Last week I visited my specialist. I see him twice a year for check-ups. Before each visit I email him to ask which bloods I should have. He emails me back with lists like “Let’s do:
FBC, U&E, LIVER FUNCTION, THYROID FUNCTION INCLUDING T3 AND T4”. So I go to the path lab before or after work and do that. That’s about a week before to be sure he’ll get the results on time for my consultation. Because I like to know the results. It’s been nearly 26 years, but I still like to know. Then I can relax for a while.
I still hate needles. But I have had to go for bloods my entire life. My 15-year-old self would be impressed that I now schedule these events myself and subject myself to the needle. I still cannot watch the gruesome process, however. It’s not the blood. Blood fascinates me. It’s the sharp object entering my flesh. I told my blood-drawer about it this last time and he confided in me that he can’t watch people taking his blood either.
After a lifetime of blood tests, by the time I was 15 I had become so phobic about needles that I would cry and cry when I had to have bloods taken. My mother told me that I would need to have them taken all my life so I needed to manage it. So I analysed the process and broke it down into its component stages. Back then I was going every three months and every visit I managed another step in the process. What ruined the last step, where I would have been able to watch my paediatrician actually stick the needle in my arm, was that my paediatrician went on leave for the only time in all the years I went to him. He brought in a locum who had no idea about how to work with children and our small blood vessels. He hurt me so badly that I looked as if my arm had been run over by a car. When I told my paediatrician what had happened he assured me that that man would never come back again.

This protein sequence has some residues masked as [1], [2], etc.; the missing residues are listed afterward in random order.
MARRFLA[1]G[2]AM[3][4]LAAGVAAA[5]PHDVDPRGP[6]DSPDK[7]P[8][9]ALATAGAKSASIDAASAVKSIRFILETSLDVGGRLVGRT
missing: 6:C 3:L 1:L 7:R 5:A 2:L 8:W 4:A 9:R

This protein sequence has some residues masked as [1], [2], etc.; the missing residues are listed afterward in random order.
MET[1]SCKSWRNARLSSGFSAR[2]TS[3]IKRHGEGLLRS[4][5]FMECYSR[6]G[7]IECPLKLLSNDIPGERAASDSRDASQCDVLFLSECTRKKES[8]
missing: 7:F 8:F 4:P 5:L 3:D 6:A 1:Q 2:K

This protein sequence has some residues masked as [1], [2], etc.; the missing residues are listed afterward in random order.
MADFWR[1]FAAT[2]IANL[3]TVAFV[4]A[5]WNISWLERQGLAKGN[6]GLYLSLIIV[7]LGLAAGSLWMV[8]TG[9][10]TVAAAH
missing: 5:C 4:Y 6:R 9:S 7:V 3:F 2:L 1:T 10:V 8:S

So now I can watch most of the process and then avert my eyes as they jab in the needle. The path lab is fairly close to my house and the consulting rooms are almost as near, which makes me feel better about it all. Sometimes waiting for the results makes me more anxious, other times less so. This depends on how I am generally feeling and, as I keep my phones on silent and don’t return calls I would probably miss a call about my results if anything important came up.
When I see my specialist I always ask him how the results were and he always says “perfect”. If I am feeling anxious I grill him about what exactly they were so I can decide if they actually were perfect. They have been stable for 22 years now, but things can always change. One time I interrogated him about whether or not he would tell me if something was going wrong. He told me that he would and, although he has never lied to me in the 10 years I have been consulting him, I still didn’t believe him. He is a very patient man. And I am a very persistent patient.
Last week my results were perfect again and I was once again relieved. I have booked my next appointment for March. The receptionist doesn’t have her 2018 diary yet, but I am in there already.